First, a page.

However, there is another important feature showing in these profiles. The movement of the “D” style.
Although opposite behaviour in both Profiles, this change tells us that Partner A, at the time of answering the questionnaire, was feeling inadequate and expressing the feeling of having to force himself. This is probably caused through a lack of self-confidence, and when the consultant debriefed the partner he told the consultant that he was feeling that he wasn’t pulling his weight in the firm and was losing self-confidence.
When the consultant explained that these feelings were reflected in his report, Partner A was most impressed and in fact opened up to his partners. This lead to a better understanding of his “issues” and allowed the other partners to help him through the difficult period.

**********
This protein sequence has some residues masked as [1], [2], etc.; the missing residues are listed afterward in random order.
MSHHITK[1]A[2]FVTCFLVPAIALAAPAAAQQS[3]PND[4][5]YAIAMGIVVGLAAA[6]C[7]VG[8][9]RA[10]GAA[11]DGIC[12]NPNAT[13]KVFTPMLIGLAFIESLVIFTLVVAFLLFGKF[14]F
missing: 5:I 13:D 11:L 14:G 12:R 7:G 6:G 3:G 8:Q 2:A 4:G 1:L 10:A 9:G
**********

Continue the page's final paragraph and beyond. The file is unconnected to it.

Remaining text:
Partner B’s Profiles are opposite.

Again we can identify pressure in Profile II, and although there is little indication of a feeling of the need to adjust his behavioural style to cope with the current environment, we noted the movement in the “C” style.
This is an indication of the feeling that “it is better to do nothing than to fail”, or a feeling of “tight control” maybe even a feeling of “unfair control”......perhaps “lost freedom”.
This was an interesting conclusion because we subsequently learnt that Partner B was the youngest partner and the newest partner to join the firm. He had left a large legal firm early in his career (and was still only in his early thirties) to start his own practice, but could not resist an offer to join the then three partner firm a couple of years later. He had only been with the firm for some six months before the report was generated so was still not totally comfortable nor settled as a partner.